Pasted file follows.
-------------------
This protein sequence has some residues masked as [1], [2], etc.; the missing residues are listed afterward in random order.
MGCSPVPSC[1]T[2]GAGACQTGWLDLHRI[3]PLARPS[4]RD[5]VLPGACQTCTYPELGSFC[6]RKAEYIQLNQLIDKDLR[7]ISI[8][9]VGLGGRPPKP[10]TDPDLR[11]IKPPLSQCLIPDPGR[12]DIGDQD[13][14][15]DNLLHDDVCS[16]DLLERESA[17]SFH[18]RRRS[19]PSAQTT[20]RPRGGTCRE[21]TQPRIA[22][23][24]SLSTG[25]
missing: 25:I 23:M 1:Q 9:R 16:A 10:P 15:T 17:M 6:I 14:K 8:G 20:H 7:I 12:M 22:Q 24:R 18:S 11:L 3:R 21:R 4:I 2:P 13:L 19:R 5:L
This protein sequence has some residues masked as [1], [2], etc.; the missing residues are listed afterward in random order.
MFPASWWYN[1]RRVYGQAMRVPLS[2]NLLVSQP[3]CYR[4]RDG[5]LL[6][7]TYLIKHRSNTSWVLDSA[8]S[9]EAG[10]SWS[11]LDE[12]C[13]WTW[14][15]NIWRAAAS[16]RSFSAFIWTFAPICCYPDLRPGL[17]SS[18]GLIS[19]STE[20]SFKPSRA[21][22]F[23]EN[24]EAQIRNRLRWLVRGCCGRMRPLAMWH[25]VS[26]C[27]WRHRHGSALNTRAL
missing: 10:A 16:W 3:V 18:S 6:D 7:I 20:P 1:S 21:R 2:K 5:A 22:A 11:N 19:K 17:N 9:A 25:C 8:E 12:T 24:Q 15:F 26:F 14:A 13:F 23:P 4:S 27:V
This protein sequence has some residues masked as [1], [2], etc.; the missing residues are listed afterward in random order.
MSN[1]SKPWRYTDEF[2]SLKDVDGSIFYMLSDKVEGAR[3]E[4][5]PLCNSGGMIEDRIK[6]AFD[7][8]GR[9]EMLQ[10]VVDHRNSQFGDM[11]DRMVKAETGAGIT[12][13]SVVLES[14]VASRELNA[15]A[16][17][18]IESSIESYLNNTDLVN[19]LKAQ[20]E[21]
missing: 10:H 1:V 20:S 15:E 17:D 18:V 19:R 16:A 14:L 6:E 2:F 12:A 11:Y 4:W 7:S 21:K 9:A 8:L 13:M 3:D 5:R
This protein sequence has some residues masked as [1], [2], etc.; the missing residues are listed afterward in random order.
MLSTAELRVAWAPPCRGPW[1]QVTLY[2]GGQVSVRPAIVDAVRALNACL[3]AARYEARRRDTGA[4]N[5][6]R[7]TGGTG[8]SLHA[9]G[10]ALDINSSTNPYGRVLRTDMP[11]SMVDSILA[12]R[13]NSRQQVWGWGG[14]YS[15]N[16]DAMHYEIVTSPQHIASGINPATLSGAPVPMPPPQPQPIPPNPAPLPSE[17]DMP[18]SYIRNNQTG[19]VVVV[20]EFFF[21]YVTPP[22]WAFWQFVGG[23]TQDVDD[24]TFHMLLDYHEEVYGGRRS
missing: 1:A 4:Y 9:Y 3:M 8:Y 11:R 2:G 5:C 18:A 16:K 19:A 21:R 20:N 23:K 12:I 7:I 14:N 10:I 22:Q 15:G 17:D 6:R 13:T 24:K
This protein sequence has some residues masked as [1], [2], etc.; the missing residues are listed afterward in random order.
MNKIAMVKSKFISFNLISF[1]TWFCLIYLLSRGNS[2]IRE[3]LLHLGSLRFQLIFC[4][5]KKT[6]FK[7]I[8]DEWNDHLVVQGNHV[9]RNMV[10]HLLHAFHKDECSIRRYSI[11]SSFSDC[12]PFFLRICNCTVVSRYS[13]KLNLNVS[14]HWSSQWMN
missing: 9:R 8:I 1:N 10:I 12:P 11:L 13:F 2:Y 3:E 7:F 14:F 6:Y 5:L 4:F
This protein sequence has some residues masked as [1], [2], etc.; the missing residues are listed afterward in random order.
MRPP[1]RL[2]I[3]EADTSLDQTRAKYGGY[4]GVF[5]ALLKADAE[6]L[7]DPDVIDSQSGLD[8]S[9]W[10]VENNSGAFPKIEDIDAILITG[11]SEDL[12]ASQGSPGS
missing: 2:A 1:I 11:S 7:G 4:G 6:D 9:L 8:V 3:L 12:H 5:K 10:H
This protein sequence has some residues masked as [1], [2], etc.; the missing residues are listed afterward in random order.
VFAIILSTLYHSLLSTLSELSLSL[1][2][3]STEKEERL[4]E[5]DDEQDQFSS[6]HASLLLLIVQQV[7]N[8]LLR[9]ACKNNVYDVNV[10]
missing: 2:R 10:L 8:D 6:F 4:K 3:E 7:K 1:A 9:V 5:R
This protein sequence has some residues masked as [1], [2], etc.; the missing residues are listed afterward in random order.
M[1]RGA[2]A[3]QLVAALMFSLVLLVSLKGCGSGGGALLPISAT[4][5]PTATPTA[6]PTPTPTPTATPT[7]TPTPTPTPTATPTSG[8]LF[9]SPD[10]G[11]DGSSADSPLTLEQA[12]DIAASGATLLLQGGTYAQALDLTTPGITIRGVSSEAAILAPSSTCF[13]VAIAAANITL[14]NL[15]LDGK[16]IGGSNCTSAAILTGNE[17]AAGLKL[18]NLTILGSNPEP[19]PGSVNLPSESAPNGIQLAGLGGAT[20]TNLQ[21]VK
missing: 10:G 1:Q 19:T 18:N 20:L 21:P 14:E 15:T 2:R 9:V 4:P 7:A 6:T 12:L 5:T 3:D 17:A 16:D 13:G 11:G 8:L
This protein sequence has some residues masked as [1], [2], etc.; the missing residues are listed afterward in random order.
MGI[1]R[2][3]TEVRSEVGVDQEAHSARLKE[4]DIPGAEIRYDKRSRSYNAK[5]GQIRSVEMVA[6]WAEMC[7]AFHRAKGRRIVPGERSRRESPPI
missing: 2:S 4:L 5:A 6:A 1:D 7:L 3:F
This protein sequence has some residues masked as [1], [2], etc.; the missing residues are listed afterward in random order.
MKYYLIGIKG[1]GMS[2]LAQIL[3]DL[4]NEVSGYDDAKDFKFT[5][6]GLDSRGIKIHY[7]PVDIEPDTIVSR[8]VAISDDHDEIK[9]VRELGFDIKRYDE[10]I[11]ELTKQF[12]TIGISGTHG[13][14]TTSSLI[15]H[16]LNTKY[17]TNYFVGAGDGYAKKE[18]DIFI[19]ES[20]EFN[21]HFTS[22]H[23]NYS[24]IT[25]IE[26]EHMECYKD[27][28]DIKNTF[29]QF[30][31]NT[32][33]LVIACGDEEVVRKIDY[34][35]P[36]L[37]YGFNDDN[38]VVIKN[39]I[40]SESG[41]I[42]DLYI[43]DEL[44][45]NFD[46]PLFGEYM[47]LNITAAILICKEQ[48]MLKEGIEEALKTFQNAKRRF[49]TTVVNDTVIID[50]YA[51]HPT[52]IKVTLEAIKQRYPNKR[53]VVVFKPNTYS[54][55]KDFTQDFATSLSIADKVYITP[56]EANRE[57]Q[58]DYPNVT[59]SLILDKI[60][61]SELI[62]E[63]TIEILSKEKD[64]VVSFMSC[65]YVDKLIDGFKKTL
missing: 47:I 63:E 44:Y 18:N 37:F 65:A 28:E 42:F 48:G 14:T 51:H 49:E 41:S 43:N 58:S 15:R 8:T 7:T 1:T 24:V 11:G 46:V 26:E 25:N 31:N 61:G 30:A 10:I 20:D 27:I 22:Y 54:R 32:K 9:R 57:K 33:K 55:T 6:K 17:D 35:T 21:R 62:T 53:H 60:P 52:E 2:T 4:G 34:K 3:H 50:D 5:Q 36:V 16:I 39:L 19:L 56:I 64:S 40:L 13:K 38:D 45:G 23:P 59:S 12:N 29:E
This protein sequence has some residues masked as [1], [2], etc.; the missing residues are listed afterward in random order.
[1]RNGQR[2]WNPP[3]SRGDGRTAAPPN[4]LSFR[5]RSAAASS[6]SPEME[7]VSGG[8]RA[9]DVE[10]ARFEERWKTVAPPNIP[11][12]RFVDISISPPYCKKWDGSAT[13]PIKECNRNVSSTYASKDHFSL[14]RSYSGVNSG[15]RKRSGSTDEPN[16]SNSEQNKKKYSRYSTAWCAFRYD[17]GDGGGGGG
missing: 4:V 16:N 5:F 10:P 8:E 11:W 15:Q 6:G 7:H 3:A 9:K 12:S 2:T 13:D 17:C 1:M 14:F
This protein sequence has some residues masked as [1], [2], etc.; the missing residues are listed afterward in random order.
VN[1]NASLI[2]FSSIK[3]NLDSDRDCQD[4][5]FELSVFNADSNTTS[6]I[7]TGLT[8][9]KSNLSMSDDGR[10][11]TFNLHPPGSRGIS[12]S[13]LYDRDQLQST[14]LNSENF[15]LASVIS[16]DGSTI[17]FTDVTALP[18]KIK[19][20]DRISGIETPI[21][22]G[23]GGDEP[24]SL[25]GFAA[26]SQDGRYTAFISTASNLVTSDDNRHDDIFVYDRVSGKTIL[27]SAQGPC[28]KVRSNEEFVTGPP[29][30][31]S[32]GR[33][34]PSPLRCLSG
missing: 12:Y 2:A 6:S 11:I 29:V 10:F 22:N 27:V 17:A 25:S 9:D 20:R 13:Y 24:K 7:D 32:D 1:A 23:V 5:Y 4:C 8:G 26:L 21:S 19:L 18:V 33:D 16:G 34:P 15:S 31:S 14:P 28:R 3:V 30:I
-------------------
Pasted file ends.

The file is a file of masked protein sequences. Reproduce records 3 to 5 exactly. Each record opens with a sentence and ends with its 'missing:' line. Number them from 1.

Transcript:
This protein sequence has some residues masked as [1], [2], etc.; the missing residues are listed afterward in random order.
MSN[1]SKPWRYTDEF[2]SLKDVDGSIFYMLSDKVEGAR[3]E[4][5]PLCNSGGMIEDRIK[6]AFD[7][8]GR[9]EMLQ[10]VVDHRNSQFGDM[11]DRMVKAETGAGIT[12][13]SVVLES[14]VASRELNA[15]A[16][17][18]IESSIESYLNNTDLVN[19]LKAQ[20]E[21]
missing: 10:H 1:V 20:S 15:E 17:D 18:V 19:R 16:A 14:L 6:E 2:F 12:A 11:Y 4:W 7:S 21:K 9:A 8:L 13:M 3:D 5:R
This protein sequence has some residues masked as [1], [2], etc.; the missing residues are listed afterward in random order.
MLSTAELRVAWAPPCRGPW[1]QVTLY[2]GGQVSVRPAIVDAVRALNACL[3]AARYEARRRDTGA[4]N[5][6]R[7]TGGTG[8]SLHA[9]G[10]ALDINSSTNPYGRVLRTDMP[11]SMVDSILA[12]R[13]NSRQQVWGWGG[14]YS[15]N[16]DAMHYEIVTSPQHIASGINPATLSGAPVPMPPPQPQPIPPNPAPLPSE[17]DMP[18]SYIRNNQTG[19]VVVV[20]EFFF[21]YVTPP[22]WAFWQFVGG[23]TQDVDD[24]TFHMLLDYHEEVYGGRRS
missing: 1:A 4:Y 9:Y 3:M 8:Y 11:R 2:G 5:C 18:A 16:K 19:A 21:R 20:N 23:K 12:I 7:I 14:N 10:I 22:Q 15:G 17:D 6:R 13:T 24:K
This protein sequence has some residues masked as [1], [2], etc.; the missing residues are listed afterward in random order.
MNKIAMVKSKFISFNLISF[1]TWFCLIYLLSRGNS[2]IRE[3]LLHLGSLRFQLIFC[4][5]KKT[6]FK[7]I[8]DEWNDHLVVQGNHV[9]RNMV[10]HLLHAFHKDECSIRRYSI[11]SSFSDC[12]PFFLRICNCTVVSRYS[13]KLNLNVS[14]HWSSQWMN
missing: 9:R 8:I 1:N 10:I 12:P 11:L 13:F 2:Y 3:E 7:F 14:F 6:Y 5:L 4:F